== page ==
Commencement (2 of 3)

Joe Maloy Uncategorized

#4:  Aaron Sorkin, Syracuse University, 2012

This is one of the more recent speeches on my list.  I read it because–thanks to my brother, John, and friend Tommy–I’ve become fascinated by the HBO series The Newsroom.  Sorkin’s previous works include A Few Good Men and the television series The West Wing, among others.  It turns out he’s pretty good at offering advice as well.  
Note:  If you enjoy these excerpts, I’d highly recommend watching and listening to the YouTube of his delivery (link is below).  It’s exceptional.  
  
Excerpts:
  • “And make no mistake about it, you are dumb…There are some screw-ups headed your way. I wish I could tell you that there was a trick to avoiding the screw-ups, but the screw-ups, they’re a-coming for ya. It’s a combination of life being unpredictable, and you being super dumb.”
  • “To get where you’re going, you have to be good, and to be good where you’re going, you have to be damned good.  Every once in a while, you’ll succeed.  Most of the time you’ll fail, and most of the time the circumstances will be well beyond your control.”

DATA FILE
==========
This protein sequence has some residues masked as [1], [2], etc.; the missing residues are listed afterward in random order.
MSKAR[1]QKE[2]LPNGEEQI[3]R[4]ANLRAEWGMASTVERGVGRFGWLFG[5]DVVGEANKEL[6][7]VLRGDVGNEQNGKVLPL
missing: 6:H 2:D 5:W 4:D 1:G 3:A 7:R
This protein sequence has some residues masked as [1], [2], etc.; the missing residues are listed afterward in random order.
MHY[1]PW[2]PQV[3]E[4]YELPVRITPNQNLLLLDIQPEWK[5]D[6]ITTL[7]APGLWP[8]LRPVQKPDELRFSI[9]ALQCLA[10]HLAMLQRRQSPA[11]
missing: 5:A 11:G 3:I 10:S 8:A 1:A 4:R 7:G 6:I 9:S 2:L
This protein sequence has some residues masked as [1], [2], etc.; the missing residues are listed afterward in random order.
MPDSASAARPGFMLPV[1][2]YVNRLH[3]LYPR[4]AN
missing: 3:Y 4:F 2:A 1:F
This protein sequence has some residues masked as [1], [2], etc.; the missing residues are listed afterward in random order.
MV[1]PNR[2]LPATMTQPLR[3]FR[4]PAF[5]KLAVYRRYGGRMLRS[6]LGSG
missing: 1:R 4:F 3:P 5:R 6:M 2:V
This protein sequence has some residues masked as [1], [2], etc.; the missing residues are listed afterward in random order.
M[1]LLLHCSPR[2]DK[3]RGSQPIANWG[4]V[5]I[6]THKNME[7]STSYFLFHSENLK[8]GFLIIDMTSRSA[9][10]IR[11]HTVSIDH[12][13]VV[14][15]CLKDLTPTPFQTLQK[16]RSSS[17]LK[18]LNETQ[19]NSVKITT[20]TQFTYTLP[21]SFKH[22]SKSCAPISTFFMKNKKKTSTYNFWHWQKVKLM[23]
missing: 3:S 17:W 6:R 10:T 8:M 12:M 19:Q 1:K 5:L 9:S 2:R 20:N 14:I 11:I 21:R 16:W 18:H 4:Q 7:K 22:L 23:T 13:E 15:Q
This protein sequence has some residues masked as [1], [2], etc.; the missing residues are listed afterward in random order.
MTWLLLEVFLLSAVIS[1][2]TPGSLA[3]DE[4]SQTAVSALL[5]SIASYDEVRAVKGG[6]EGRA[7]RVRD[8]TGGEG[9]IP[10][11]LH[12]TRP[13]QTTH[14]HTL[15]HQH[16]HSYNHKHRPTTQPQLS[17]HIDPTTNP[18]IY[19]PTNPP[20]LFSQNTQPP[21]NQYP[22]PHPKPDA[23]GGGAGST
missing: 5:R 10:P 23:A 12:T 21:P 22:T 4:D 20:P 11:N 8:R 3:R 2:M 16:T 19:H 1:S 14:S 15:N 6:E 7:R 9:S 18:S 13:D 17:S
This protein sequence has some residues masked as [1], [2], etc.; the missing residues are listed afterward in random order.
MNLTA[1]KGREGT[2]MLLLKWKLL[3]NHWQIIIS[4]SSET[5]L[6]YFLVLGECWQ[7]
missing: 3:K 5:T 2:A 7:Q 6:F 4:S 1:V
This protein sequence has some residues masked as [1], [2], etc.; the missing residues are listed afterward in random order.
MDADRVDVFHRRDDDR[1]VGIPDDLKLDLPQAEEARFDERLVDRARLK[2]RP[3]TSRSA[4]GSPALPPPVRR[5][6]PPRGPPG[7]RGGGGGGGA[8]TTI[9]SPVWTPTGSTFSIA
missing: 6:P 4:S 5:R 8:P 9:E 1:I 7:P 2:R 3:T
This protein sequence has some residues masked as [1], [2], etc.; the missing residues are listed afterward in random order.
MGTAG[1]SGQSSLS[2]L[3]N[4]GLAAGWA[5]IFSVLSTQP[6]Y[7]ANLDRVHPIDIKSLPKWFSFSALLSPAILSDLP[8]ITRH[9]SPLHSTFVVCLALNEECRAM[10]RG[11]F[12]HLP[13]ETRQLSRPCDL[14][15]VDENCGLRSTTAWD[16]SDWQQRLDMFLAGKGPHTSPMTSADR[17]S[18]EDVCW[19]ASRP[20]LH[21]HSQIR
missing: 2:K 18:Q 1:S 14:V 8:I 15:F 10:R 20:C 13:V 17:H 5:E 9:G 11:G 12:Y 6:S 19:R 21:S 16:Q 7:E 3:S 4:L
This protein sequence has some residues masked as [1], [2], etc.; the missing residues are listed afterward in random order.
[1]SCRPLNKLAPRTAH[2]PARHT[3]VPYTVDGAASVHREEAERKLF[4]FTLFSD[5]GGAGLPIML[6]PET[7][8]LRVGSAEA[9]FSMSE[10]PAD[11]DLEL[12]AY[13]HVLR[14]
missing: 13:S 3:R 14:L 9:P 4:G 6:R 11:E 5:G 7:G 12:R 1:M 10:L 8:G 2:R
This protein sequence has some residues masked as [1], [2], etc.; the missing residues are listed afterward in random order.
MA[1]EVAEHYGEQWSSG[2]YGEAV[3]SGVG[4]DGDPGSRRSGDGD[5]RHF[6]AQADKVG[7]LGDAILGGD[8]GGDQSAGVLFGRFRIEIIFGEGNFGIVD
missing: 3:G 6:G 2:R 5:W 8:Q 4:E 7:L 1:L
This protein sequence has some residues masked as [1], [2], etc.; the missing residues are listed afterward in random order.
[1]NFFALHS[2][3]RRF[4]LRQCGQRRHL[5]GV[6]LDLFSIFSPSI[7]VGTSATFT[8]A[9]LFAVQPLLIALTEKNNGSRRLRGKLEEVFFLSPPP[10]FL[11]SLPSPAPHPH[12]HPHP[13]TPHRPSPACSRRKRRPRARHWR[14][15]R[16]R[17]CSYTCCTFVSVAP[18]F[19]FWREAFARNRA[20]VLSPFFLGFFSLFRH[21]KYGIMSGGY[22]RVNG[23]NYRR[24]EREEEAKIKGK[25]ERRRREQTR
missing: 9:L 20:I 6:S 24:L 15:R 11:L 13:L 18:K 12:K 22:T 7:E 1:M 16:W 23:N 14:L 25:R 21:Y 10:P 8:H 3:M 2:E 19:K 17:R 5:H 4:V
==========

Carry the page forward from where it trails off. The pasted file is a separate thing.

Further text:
• “In the summer of 1983, after I graduated, I moved to New York to begin my life as a struggling writer.  I got a series of survival jobs that included bartending, ticket-taking, telemarketing, limo driving, and dressing up as a moose to pass out leaflets in a mall.”
  • “You’ll meet a lot of people who, to put it simply, don’t know what they’re talking about.  In 1970 a CBS executive famously said that there were four things that we would never, ever see on television: a divorced person, a Jewish person, a person living in New York City and a man with a mustache.” 
  • “Develop your own compass, and trust it.  Take risks, dare to fail, remember the first person through the wall always gets hurt.”
  • “Don’t ever forget that you’re a citizen of this world, and there are things you can do to lift the human spirit, things that are easy, things that are free, things that you can do every day. Civility, respect, kindness, character.”
  • “Rehearsal’s over. You’re going out there now, you’re going to do this thing. How you live matters.”


#3:  Conan O’Brien, Harvard University (2000) and Dartmouth University (2011)